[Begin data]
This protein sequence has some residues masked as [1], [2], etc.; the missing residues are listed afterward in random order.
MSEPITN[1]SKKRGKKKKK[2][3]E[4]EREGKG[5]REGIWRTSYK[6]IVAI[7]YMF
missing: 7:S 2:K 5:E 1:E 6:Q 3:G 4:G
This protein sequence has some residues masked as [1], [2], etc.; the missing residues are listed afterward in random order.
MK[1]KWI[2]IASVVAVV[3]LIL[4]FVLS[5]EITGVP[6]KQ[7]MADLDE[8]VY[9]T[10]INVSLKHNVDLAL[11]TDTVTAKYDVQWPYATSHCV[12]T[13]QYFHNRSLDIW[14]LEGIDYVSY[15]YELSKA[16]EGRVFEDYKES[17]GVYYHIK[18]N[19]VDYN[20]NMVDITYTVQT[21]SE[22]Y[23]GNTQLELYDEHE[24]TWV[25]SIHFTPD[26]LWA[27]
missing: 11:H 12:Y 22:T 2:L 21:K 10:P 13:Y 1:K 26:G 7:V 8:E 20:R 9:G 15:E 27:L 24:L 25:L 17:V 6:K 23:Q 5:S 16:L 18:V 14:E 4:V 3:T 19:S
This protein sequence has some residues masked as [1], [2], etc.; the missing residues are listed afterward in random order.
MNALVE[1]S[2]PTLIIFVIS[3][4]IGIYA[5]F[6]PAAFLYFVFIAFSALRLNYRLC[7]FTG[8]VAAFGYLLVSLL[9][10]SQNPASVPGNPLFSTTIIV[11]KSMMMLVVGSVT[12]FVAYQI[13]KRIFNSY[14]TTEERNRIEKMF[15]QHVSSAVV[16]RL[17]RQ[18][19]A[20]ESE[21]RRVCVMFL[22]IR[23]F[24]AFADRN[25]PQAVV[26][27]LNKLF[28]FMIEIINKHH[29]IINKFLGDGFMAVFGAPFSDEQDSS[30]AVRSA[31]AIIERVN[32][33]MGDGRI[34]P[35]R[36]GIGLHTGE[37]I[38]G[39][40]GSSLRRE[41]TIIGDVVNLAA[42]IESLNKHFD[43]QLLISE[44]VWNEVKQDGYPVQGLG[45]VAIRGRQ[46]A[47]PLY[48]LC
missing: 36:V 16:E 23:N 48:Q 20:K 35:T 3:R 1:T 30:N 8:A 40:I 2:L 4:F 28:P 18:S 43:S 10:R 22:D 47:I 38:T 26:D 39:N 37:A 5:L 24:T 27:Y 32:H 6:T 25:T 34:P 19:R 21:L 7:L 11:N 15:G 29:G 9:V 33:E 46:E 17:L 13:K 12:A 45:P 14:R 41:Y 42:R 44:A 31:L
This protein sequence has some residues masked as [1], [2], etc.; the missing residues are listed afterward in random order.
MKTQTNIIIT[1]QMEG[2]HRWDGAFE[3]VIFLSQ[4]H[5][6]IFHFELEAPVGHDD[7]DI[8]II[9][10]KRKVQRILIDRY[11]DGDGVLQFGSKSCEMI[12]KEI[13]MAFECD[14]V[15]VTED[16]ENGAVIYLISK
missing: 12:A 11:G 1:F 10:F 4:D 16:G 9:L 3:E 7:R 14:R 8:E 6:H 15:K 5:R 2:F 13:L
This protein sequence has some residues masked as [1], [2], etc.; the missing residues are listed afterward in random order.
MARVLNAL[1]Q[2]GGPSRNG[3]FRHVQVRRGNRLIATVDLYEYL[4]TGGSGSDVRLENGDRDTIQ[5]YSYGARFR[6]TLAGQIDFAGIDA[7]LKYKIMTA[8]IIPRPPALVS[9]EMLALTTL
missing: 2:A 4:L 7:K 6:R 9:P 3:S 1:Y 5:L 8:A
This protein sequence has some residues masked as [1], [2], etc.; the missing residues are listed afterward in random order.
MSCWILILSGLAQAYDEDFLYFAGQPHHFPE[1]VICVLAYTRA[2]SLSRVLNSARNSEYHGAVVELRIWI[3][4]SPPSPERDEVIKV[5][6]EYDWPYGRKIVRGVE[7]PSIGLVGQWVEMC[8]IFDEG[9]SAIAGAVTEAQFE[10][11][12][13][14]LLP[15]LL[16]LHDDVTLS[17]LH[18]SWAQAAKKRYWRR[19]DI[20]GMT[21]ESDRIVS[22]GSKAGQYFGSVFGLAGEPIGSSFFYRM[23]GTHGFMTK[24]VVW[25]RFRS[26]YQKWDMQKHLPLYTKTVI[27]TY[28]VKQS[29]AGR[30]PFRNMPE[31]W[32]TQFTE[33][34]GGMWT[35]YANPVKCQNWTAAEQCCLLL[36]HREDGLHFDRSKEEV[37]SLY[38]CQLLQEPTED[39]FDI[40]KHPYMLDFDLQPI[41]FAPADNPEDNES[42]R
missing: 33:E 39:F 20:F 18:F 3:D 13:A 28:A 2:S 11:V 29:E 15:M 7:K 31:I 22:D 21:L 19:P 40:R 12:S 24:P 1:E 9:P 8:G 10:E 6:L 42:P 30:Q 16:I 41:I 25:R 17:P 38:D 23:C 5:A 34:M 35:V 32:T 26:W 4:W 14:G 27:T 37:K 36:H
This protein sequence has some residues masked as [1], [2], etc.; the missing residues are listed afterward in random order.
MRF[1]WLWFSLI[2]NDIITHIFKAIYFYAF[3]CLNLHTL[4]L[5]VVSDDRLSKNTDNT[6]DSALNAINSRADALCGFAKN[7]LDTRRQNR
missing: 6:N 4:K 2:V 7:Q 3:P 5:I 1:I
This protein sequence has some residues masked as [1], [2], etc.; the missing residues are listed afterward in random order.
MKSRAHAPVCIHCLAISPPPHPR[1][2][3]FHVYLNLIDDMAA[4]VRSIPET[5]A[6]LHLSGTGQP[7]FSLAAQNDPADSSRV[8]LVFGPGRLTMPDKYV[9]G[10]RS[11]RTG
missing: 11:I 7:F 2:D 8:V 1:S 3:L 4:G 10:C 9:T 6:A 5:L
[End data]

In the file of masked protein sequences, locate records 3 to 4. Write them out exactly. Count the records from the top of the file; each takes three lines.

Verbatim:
This protein sequence has some residues masked as [1], [2], etc.; the missing residues are listed afterward in random order.
MNALVE[1]S[2]PTLIIFVIS[3][4]IGIYA[5]F[6]PAAFLYFVFIAFSALRLNYRLC[7]FTG[8]VAAFGYLLVSLL[9][10]SQNPASVPGNPLFSTTIIV[11]KSMMMLVVGSVT[12]FVAYQI[13]KRIFNSY[14]TTEERNRIEKMF[15]QHVSSAVV[16]RL[17]RQ[18][19]A[20]ESE[21]RRVCVMFL[22]IR[23]F[24]AFADRN[25]PQAVV[26][27]LNKLF[28]FMIEIINKHH[29]IINKFLGDGFMAVFGAPFSDEQDSS[30]AVRSA[31]AIIERVN[32][33]MGDGRI[34]P[35]R[36]GIGLHTGE[37]I[38]G[39][40]GSSLRRE[41]TIIGDVVNLAA[42]IESLNKHFD[43]QLLISE[44]VWNEVKQDGYPVQGLG[45]VAIRGRQ[46]A[47]PLY[48]LC
missing: 36:V 16:E 23:N 48:Q 20:K 35:T 3:R 1:T 30:N 8:A 40:I 2:L 4:F 28:P 18:S 43:S 10:R 22:D 47:I 38:T 26:D 39:N 37:A 5:L 24:T 27:Y 32:H 6:T 25:T 34:P 19:R 21:L 7:L 11:N 15:G 29:G 9:V 33:E 46:E 17:L 13:K 12:A 45:P 14:R 41:Y 42:R 44:A 31:L
This protein sequence has some residues masked as [1], [2], etc.; the missing residues are listed afterward in random order.
MKTQTNIIIT[1]QMEG[2]HRWDGAFE[3]VIFLSQ[4]H[5][6]IFHFELEAPVGHDD[7]DI[8]II[9][10]KRKVQRILIDRY[11]DGDGVLQFGSKSCEMI[12]KEI[13]MAFECD[14]V[15]VTED[16]ENGAVIYLISK
missing: 12:A 11:G 1:F 10:F 4:D 16:G 9:L 3:E 7:R 14:R 8:E 6:H 15:K 5:R 2:F 13:L